The City of Kelowna in partnership with the Okanagan Basin Water Board could save 38 million litres of water a year. (Kim Siever photo - Wikimedia)

The City of Kelowna in partnership with the Okanagan Basin Water Board could save 38 million litres of water a year. (Kim Siever photo - Wikimedia)

38M-plus litres of water saved annually with Kelowna partnerships

Parks, green spaces and sports fields targeted in 3-phase project

Kelowna city parks and sports fields will save more than 38 million litres of irrigation water each year due, in large part, to a partnership between the City of Kelowna and the Okanagan Basin Water Board (OBWB).

The water saved is more than 80 times the amount of water in the 25-metre pool at Parkinson Recreation Centre.

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“This project aligns with Council Priorities for 2019-22 as we work to protect our valuable natural resources,” parks, beaches and sports fields supervisor Ted Sophonow said.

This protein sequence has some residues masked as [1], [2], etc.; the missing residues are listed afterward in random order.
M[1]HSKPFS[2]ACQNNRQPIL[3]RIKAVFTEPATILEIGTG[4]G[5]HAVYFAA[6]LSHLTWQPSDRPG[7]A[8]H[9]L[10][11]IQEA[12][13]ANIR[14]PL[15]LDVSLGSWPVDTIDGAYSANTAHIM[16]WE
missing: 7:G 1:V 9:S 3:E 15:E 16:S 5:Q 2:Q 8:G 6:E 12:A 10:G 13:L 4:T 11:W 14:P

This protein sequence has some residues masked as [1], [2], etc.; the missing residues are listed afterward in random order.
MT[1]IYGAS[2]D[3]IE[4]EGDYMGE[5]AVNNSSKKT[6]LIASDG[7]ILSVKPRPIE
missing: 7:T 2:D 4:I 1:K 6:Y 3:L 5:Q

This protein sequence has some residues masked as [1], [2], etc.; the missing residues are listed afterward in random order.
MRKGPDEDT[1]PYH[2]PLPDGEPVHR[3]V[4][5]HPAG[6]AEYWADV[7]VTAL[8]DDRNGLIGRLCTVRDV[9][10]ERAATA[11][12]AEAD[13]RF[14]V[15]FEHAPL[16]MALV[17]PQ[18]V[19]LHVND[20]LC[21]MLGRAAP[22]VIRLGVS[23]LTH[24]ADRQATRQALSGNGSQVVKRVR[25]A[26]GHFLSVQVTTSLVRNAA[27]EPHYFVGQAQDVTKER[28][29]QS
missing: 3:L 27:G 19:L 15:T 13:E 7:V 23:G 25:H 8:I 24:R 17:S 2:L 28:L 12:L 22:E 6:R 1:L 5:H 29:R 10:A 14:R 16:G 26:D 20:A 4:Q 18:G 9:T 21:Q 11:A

Water conservation is a priority for park services and the Okanagan Valley, he said. And collaboration is key to achieving the city’s goals.

“With support from OBWB, we’ve been able to step up to the plate to develop new irrigation guidelines and invest in new technology through findings in each phase,” he said.

Technical adjustments and new installation guidelines for irrigation systems in sports fields and parks were planned by staff in Phase 1 and Phase 2 produced new operational recommendations and upgrades to the water flow sensing cables and systems to better detect leaks.

Phase 3 targets sports field irrigation practices.

Over the three phases, the city not only predicts it will reduce annual water use equivalent to 38 million litres, but it also expects labour operations to run more efficiently—saving around 1,320 hours a year.

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“The OBWB is pleased to provide funding to the City of Kelowna as they demonstrate leadership in water conservation,” operations and grants manager James Littley said.

“Parks and recreation spaces in Okanagan communities are important green spaces and gathering spots in our valley,” he said.

Kelowna’s work to conserve water, he said, illustrates that it’s possible to conserve water without interfering with the city’s ability to provide world-class facilities to residents and tourists.


@caitleerach
Caitlin.clow@kelownacapnews.com

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